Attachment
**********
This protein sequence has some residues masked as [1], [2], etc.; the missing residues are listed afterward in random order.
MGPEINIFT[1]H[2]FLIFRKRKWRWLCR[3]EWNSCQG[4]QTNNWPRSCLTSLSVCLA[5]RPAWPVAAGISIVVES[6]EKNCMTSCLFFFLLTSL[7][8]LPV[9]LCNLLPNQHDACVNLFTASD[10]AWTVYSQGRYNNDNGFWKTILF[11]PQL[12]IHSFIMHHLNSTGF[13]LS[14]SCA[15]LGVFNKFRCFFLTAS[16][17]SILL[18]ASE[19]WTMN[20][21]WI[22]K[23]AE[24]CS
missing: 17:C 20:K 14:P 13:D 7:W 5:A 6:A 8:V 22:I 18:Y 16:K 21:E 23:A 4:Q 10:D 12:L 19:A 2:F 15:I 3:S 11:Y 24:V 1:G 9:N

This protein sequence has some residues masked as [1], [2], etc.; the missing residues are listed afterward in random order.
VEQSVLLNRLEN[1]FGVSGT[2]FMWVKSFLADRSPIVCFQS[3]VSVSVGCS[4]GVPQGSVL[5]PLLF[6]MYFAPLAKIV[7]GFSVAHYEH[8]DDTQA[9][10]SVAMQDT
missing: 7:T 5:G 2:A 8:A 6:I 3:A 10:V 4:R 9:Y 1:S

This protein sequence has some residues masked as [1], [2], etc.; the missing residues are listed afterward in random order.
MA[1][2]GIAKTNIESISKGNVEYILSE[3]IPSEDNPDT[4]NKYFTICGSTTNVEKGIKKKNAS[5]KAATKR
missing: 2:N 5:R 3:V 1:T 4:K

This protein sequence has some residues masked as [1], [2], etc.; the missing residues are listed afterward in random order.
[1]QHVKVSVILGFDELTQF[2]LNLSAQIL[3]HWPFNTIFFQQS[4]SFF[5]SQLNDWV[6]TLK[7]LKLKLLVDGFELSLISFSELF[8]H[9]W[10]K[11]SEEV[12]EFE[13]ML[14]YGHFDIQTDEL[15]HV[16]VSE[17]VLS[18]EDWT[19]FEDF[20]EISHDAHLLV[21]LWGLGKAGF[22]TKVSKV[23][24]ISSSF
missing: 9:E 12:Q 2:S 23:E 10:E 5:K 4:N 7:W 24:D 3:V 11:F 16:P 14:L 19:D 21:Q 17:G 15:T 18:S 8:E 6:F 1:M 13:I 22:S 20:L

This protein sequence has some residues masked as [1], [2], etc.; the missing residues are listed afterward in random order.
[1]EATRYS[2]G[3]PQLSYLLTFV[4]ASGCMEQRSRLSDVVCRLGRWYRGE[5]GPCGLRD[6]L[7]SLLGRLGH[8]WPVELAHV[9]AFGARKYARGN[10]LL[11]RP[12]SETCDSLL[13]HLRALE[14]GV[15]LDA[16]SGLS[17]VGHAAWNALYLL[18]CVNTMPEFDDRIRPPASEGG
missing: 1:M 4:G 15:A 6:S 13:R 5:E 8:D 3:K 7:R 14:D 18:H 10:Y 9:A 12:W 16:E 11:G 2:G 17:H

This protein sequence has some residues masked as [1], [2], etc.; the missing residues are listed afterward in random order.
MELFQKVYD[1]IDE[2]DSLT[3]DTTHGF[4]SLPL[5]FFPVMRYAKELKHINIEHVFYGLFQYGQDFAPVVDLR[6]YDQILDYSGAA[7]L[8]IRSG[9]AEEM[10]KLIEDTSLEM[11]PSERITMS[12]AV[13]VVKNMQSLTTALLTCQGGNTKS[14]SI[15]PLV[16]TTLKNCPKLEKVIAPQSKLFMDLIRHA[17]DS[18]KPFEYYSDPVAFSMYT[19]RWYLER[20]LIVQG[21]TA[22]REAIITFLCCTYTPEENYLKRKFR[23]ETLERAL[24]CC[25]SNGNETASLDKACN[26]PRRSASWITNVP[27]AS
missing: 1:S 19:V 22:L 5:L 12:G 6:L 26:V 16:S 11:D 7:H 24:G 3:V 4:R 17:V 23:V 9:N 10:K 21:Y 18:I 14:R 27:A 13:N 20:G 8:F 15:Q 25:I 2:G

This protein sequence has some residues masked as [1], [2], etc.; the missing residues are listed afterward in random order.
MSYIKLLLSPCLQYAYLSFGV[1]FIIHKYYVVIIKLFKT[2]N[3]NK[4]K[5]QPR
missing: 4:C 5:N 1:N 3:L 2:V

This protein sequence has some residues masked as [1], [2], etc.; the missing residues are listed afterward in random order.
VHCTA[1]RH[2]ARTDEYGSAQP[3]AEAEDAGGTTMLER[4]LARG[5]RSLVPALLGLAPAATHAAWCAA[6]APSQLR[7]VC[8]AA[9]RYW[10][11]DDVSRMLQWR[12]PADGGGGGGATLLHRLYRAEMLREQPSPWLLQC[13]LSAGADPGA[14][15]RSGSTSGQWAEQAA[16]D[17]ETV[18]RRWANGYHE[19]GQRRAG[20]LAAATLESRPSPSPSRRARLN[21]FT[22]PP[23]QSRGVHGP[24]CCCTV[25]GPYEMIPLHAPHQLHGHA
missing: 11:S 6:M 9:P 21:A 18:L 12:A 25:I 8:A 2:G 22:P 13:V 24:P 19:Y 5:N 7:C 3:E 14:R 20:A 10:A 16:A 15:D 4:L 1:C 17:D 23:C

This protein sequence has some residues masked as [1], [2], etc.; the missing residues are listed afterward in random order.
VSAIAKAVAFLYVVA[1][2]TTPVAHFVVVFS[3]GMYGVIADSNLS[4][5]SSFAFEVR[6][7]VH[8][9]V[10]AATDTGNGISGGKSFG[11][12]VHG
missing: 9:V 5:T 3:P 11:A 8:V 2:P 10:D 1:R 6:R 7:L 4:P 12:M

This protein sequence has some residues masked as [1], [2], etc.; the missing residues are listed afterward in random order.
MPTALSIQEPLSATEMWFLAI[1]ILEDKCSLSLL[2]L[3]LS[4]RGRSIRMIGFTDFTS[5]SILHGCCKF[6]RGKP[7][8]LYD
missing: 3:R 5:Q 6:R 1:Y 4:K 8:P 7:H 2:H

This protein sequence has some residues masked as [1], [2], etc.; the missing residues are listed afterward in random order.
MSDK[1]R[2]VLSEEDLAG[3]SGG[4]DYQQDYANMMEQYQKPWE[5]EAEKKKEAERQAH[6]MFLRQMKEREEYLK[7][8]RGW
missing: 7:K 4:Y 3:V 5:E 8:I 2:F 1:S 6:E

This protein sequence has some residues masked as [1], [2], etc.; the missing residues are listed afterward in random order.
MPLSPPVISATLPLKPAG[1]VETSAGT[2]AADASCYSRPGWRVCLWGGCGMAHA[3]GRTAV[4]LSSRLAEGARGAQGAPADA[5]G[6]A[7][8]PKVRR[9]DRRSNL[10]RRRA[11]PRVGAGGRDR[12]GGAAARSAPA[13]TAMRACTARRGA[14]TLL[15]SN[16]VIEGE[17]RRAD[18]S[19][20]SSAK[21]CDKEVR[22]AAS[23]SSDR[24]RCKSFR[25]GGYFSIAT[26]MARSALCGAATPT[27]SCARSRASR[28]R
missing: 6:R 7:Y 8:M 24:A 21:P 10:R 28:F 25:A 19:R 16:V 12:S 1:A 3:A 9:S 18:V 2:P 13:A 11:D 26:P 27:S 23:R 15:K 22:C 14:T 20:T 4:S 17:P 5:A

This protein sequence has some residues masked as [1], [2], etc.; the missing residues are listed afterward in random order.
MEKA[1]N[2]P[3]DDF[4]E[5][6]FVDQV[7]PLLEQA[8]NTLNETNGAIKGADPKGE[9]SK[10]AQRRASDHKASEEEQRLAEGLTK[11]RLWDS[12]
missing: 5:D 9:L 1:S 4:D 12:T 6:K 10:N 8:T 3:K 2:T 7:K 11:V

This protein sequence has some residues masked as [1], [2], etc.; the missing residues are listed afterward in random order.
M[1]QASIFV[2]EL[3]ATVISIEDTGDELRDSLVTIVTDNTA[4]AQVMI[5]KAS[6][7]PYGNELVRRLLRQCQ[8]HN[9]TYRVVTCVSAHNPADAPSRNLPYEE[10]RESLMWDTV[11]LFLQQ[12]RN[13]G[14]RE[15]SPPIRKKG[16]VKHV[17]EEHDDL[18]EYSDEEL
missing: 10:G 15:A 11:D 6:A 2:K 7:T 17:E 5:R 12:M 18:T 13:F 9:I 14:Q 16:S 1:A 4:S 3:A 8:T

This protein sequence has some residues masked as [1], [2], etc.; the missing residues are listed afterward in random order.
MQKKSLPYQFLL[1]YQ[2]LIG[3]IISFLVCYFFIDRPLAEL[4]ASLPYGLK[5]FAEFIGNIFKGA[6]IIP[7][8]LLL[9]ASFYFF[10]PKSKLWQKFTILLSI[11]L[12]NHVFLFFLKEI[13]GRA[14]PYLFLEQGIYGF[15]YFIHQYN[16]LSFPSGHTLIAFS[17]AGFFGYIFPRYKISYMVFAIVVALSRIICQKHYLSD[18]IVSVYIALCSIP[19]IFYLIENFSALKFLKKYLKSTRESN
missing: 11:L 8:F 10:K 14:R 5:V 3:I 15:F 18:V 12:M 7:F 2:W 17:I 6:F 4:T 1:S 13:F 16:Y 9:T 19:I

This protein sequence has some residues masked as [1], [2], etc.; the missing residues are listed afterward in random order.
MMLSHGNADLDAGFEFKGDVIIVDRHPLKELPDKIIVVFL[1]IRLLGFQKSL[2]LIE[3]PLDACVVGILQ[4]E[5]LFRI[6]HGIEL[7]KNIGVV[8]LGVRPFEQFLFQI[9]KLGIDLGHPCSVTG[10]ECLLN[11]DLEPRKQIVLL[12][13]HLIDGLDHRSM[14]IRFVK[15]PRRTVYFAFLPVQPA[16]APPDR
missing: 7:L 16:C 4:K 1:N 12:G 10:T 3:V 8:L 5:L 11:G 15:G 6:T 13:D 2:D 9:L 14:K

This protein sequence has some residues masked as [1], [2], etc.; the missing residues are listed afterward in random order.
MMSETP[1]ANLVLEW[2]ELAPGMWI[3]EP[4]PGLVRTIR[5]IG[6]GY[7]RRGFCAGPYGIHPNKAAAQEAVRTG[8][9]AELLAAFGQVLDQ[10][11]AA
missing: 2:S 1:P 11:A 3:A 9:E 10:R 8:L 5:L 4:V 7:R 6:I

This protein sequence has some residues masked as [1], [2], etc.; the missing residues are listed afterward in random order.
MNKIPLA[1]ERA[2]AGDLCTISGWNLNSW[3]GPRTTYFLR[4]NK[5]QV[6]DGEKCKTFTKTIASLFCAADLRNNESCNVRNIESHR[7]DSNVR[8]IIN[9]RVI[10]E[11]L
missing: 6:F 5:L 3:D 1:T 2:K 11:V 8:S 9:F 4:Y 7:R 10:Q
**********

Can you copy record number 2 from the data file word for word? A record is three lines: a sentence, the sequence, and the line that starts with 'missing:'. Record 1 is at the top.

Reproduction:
This protein sequence has some residues masked as [1], [2], etc.; the missing residues are listed afterward in random order.
VEQSVLLNRLEN[1]FGVSGT[2]FMWVKSFLADRSPIVCFQS[3]VSVSVGCS[4]GVPQGSVL[5]PLLF[6]MYFAPLAKIV[7]GFSVAHYEH[8]DDTQA[9][10]SVAMQDT
missing: 7:T 5:G 2:A 8:A 6:I 3:A 10:V 4:R 9:Y 1:S